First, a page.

The sacred literature of Jainas is in a Prakrt dialect called Magadhi. They keep cattle but are not allowed to have pet birds in cages. As a community, Jainas are strict vegetarians and do no, use animal food on pain of loss of caste. They filter the water that is used in drinking or cooking for fear of killing insect life.
The pious Jaina takes his food before sunset in fear of destroying any animal life by eating in the dark. No pious Jaina tastes honey or drinks liquor, and monks and religious Jainas abstain from fresh vegetables. Men wear the waistcloth, jacket, coat, shouldercloth and often the Kanarese headscarf.
Women wear the hair in a knot at the back of the head and dress in the full Maratha lugade with or without passing the skirt back between the feet, and a bodice with a back and short sleeves. Young widows may dress in the lugade and bodice and their hair is not shaven. Old widows generally dress in white and do not put on bodices. Strict Jainas object to tillage because of the loss of life which it cannot help causing. Still they do not carry their objection to the length of refusing to dine with Jaina husbandmen. Among Kolhapur Jainas the husbandmen are the largest and most important class, with a head priest or Bhattaraka of their own who lives at Nandi about eighteen miles east of Kolhapur and has also a matha in Kolhapur. Except some of the larger landholders who keep farm servants Jaina landholders with the help of their women do all parts of field work with their own hands. They are among hardest working husbandmen in the district, making use of every advantage of soil and situation. In large towns like Kolhapur and Miraj Jains are merchants, traders, and shopkeepers dealing chiefly in jewelery, cotton, cloth and grain. The traders or Panchamas have their Bhattaraka at Kolhapur; besides at Kolhapur, he has a matha at Raibag and Belgaum. Most Kasaras deal in bangles or deal in copper or brass metal, and others weave and press oil. To every Jaina temple one or more priests or Upadhyas are attached. They belong to the Chaturth or the Pancham division and are supported by the Jaina community, taking food offerings, cloth and money presents which are made to the gods and goddesses. Besides temple priests, every village which has a considerable number of Jamas has a hereditary village priest called gramo-padhya who conducts their ceremonies and is paid either in cash or in grain.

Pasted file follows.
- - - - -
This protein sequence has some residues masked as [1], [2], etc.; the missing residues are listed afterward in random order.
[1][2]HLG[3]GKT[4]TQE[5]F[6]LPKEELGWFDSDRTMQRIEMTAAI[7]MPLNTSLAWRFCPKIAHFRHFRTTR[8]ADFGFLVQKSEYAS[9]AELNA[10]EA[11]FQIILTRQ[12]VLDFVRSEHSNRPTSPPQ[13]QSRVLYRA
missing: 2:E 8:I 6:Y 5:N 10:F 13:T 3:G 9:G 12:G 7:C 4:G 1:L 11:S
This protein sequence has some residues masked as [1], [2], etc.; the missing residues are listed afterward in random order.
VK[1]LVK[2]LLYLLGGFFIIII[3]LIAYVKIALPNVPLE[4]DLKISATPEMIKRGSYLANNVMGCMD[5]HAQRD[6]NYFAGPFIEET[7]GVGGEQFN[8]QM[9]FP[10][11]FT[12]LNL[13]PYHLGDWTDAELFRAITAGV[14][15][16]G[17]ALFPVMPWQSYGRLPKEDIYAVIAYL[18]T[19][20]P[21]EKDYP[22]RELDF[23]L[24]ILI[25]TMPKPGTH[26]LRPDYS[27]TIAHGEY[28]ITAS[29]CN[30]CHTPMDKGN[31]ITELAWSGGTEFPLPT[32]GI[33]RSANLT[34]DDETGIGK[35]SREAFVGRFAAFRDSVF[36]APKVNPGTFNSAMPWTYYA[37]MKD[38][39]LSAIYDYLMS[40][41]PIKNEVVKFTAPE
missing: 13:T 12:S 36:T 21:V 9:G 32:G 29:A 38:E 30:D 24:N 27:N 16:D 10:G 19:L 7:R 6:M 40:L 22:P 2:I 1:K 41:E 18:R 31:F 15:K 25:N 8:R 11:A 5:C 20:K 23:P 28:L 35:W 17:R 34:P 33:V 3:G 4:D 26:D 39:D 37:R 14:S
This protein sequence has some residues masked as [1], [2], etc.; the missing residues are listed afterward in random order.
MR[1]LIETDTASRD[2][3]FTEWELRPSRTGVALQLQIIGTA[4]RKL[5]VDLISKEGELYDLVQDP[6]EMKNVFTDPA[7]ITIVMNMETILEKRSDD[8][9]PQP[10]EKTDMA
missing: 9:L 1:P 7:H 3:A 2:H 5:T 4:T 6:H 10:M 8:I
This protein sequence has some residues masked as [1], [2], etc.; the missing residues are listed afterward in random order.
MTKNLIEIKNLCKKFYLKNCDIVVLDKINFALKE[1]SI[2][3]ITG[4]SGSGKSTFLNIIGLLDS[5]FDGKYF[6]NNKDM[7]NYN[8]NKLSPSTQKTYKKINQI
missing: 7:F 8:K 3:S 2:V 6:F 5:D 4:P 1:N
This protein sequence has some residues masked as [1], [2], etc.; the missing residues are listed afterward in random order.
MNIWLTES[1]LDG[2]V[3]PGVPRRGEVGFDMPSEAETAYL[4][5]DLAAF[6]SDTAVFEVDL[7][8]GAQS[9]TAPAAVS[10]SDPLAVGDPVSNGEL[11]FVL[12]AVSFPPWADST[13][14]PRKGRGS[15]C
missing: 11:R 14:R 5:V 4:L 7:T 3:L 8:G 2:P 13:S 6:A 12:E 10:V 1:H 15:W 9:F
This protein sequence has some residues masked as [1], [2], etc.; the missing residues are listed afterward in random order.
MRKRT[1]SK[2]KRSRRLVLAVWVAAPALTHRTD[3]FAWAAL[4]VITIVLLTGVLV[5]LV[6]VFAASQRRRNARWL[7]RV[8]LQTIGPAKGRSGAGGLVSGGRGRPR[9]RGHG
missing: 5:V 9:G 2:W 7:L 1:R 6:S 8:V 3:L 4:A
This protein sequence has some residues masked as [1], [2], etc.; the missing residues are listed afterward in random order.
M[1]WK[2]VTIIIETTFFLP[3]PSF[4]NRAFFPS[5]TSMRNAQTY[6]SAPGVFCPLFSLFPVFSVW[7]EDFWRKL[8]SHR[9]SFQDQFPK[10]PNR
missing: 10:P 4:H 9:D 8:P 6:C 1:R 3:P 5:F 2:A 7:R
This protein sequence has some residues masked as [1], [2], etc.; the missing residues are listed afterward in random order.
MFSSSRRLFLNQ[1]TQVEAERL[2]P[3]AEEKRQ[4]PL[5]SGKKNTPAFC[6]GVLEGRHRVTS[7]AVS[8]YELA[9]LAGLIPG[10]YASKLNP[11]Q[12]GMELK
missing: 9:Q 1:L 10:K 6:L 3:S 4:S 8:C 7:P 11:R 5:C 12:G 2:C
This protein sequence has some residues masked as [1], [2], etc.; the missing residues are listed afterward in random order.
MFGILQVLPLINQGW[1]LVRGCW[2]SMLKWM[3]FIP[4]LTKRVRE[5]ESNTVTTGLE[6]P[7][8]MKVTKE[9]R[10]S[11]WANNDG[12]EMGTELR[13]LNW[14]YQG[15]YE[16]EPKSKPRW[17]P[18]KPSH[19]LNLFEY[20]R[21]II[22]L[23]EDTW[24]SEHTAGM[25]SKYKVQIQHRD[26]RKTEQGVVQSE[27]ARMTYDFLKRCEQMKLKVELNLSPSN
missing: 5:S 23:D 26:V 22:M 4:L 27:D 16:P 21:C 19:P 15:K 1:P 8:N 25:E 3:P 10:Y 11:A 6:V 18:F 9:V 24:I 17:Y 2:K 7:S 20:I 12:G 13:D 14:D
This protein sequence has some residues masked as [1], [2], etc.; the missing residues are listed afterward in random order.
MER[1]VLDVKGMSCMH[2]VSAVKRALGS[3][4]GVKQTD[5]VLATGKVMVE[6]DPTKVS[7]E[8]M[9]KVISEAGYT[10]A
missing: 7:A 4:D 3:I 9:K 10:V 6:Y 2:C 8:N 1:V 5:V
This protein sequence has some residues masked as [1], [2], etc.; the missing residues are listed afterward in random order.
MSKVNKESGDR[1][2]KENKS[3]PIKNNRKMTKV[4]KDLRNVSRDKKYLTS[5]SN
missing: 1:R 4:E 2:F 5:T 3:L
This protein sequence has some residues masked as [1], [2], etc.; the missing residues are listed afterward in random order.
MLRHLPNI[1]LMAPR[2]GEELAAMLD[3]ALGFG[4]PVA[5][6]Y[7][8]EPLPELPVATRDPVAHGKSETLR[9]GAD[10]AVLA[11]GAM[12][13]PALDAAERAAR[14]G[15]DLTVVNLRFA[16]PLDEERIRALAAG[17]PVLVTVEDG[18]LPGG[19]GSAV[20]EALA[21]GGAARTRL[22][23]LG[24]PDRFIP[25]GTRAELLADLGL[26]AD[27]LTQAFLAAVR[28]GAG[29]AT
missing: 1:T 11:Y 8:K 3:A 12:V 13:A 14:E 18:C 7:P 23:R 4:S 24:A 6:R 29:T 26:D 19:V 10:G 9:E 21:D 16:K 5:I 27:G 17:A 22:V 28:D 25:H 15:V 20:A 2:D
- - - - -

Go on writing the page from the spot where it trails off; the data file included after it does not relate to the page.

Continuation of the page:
These village priests, who are married and in whose families the office of priest is hereditary, are under a high priest called dharmadhikari or religious head, a celibate or ascetic by whom they are appointed and who has power to turn out any priest who breaks religious rules or caste customs. Lately, those two offices are merged in the hands of Upadhya who is subordinate to Bhattaraka. The village priest keeps a register of all marriages and thread-girdings in the villages; and the Bhattarakas whose headquarters are at Kolhapur and other places and whose authority extends over all Kolhapur Jainas, make a yearly circuit gathering contributions, or send an agent to collect subscriptions from the persons named in the village priest's list. The office of high priest is selective. The high priest chooses his successor from among his favourite disciples. Though the Bhattarakas are respected and well received whenever they go out, they seem to be losing strength as an institution, but in the post-mediaeval ages, their mathas did good work; they looked to the religious needs of society and contributed to its social solidarity; secondly, the learned heads of the mathas were great teachers and authors in some cases, and therefore the mathas were seats of learning; thirdly, they were looked upon as religious heads and as such the contemporary kings honoured them and entrusted them with the management of temples and their estates. Under the present changed circumstances, the strength of the matha institution has very much declined. Bhattarakas have hereditary titles; Jinasena, that of the Chaturtha section; Laksmisena, of the Panchama section; Devendrakirti, of the Kasara section; and Visalakiriti, of the Setavala section. The last two have their Mathas outside Kolhapur.